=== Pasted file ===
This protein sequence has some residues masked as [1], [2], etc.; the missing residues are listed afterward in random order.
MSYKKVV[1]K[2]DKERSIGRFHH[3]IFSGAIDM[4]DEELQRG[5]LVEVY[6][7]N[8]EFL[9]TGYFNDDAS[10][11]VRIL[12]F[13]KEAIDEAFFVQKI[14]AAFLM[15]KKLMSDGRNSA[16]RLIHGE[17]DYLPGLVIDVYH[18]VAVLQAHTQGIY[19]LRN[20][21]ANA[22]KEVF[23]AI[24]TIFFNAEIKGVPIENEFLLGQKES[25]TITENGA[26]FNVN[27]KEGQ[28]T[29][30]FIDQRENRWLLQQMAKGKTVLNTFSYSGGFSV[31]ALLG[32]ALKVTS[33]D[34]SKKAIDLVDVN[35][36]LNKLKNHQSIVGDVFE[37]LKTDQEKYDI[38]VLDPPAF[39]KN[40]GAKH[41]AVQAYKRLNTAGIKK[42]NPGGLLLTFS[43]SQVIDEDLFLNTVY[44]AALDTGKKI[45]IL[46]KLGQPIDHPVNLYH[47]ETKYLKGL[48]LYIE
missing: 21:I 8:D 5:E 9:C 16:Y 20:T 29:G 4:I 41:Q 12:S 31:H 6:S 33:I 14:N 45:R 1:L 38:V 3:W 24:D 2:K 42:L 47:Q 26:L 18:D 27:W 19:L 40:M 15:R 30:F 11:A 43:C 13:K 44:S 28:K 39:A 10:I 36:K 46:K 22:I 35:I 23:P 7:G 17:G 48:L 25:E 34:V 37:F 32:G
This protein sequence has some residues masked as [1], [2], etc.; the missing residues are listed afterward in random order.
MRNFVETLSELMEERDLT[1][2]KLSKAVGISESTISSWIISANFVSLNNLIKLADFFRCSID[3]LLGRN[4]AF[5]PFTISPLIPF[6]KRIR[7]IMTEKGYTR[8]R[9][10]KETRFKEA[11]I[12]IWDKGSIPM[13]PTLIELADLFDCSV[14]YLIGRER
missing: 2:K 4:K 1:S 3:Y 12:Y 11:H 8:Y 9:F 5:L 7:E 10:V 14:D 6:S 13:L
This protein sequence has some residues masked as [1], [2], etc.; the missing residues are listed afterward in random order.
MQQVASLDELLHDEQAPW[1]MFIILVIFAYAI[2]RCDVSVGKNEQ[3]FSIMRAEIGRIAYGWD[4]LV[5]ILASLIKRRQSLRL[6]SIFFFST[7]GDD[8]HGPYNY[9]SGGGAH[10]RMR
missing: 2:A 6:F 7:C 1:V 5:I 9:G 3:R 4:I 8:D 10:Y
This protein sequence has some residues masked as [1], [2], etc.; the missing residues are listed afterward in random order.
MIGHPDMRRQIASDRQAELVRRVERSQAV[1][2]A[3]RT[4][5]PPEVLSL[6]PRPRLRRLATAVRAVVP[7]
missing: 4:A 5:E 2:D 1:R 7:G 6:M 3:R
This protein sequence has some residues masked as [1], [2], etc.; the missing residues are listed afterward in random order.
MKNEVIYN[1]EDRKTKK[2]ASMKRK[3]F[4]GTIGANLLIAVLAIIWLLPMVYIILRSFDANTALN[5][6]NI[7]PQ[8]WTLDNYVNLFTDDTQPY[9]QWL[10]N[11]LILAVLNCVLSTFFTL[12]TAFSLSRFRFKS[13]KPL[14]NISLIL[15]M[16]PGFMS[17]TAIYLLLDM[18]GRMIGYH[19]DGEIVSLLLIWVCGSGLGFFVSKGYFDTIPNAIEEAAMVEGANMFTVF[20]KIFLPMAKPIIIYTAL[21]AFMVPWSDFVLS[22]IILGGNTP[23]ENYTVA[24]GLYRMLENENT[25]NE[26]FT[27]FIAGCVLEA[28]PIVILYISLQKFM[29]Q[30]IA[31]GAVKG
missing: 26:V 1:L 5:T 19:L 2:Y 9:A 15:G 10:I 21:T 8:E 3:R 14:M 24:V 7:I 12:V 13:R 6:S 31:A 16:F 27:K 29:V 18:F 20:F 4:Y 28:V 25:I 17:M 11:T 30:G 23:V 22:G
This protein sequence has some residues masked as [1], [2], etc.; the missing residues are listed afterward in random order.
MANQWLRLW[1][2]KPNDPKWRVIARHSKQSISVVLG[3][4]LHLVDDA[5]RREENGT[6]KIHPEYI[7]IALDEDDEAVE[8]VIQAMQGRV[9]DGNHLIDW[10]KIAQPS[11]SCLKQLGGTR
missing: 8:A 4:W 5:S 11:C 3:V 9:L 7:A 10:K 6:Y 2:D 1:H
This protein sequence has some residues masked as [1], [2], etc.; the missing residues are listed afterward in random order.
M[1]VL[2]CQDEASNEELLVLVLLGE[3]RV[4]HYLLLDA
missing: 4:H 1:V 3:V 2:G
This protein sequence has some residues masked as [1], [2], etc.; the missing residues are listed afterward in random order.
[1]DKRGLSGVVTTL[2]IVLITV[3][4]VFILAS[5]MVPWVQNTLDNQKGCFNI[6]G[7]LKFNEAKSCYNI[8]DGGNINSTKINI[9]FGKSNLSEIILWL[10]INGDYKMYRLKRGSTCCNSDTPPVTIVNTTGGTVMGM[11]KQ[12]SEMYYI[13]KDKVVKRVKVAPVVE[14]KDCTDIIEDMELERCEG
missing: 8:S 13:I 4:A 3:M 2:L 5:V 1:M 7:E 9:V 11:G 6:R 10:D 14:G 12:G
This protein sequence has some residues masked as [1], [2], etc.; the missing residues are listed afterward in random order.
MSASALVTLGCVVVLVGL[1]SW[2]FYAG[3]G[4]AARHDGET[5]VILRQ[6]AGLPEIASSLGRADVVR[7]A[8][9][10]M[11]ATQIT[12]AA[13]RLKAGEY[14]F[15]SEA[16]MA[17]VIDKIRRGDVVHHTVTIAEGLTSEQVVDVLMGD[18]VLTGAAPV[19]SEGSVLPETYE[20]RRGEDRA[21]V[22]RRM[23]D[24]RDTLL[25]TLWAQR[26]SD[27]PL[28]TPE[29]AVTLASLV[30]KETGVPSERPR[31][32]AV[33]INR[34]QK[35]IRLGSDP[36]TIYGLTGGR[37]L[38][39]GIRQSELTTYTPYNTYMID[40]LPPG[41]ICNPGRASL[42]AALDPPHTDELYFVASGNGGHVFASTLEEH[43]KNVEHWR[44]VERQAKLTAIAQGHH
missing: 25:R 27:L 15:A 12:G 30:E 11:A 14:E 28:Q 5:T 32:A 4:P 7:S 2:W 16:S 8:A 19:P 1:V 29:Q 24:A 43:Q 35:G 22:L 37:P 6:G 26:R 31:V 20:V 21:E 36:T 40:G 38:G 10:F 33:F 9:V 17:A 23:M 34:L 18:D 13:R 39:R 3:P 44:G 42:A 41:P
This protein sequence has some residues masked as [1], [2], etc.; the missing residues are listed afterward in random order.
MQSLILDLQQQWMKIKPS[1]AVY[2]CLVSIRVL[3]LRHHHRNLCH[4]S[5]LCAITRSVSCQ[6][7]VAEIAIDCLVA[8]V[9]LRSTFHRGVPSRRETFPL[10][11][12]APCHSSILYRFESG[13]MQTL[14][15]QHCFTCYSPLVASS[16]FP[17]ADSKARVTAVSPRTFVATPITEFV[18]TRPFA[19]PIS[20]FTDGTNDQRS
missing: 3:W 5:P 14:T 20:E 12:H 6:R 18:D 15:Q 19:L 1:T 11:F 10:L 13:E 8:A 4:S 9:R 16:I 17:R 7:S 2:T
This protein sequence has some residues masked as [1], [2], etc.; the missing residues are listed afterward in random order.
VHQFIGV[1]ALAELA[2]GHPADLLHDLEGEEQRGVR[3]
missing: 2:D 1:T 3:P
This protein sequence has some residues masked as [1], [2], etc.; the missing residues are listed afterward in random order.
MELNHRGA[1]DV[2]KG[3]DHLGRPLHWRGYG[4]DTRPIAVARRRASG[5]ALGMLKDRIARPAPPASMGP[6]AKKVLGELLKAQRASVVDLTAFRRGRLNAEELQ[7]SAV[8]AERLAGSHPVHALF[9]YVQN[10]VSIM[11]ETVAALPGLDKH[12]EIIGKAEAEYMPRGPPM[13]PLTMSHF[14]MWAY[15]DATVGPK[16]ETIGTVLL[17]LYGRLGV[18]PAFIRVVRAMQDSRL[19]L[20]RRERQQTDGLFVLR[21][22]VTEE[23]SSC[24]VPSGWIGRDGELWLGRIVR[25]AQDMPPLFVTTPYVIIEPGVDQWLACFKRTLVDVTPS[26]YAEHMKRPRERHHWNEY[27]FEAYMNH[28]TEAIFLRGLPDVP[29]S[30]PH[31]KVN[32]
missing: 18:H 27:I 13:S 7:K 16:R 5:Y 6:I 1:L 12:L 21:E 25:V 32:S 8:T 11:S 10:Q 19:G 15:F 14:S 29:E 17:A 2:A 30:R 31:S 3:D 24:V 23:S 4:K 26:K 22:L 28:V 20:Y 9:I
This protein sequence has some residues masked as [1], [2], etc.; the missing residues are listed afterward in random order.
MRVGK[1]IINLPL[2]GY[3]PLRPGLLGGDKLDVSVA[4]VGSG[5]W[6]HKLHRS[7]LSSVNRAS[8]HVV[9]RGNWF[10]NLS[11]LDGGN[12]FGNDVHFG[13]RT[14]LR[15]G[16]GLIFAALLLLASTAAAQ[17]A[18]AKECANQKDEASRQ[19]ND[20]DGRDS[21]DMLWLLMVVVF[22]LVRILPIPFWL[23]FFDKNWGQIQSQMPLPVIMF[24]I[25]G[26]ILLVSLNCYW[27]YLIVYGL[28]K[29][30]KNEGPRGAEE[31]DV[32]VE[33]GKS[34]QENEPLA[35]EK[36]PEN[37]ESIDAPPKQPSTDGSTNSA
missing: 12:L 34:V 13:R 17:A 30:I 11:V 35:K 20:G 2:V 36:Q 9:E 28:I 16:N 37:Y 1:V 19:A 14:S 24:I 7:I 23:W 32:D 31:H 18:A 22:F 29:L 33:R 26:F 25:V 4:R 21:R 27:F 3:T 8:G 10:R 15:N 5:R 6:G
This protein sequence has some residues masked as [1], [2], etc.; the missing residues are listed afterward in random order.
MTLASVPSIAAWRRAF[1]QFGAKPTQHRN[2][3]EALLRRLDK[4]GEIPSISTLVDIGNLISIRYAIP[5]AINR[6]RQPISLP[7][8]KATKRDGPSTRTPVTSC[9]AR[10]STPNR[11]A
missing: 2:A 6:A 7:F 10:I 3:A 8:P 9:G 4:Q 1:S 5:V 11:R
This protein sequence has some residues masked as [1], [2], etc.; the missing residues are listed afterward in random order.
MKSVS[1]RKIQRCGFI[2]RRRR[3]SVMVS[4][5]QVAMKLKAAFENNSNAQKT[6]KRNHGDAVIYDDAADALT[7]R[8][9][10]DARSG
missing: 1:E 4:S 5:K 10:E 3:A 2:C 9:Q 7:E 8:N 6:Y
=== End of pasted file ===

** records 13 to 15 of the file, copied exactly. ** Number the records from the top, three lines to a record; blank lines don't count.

This protein sequence has some residues masked as [1], [2], etc.; the missing residues are listed afterward in random order.
MRVGK[1]IINLPL[2]GY[3]PLRPGLLGGDKLDVSVA[4]VGSG[5]W[6]HKLHRS[7]LSSVNRAS[8]HVV[9]RGNWF[10]NLS[11]LDGGN[12]FGNDVHFG[13]RT[14]LR[15]G[16]GLIFAALLLLASTAAAQ[17]A[18]AKECANQKDEASRQ[19]ND[20]DGRDS[21]DMLWLLMVVVF[22]LVRILPIPFWL[23]FFDKNWGQIQSQMPLPVIMF[24]I[25]G[26]ILLVSLNCYW[27]YLIVYGL[28]K[29][30]KNEGPRGAEE[31]DV[32]VE[33]GKS[34]QENEPLA[35]EK[36]PEN[37]ESIDAPPKQPSTDGSTNSA
missing: 12:L 34:V 13:R 17:A 30:I 11:V 35:K 20:G 2:V 36:Q 9:E 28:I 16:N 37:Y 1:V 19:A 14:S 24:I 7:I 23:W 32:D 31:H 18:A 22:F 29:L 33:R 26:F 25:V 4:R 21:R 27:F 3:T 8:G 10:R 15:N 5:R 6:G
This protein sequence has some residues masked as [1], [2], etc.; the missing residues are listed afterward in random order.
MTLASVPSIAAWRRAF[1]QFGAKPTQHRN[2][3]EALLRRLDK[4]GEIPSISTLVDIGNLISIRYAIP[5]AINR[6]RQPISLP[7][8]KATKRDGPSTRTPVTSC[9]AR[10]STPNR[11]A
missing: 2:A 6:A 7:F 10:I 3:A 8:P 9:G 4:Q 1:S 5:V 11:R
This protein sequence has some residues masked as [1], [2], etc.; the missing residues are listed afterward in random order.
MKSVS[1]RKIQRCGFI[2]RRRR[3]SVMVS[4][5]QVAMKLKAAFENNSNAQKT[6]KRNHGDAVIYDDAADALT[7]R[8][9][10]DARSG
missing: 1:E 4:S 5:K 10:E 3:A 2:C 9:Q 7:E 8:N 6:Y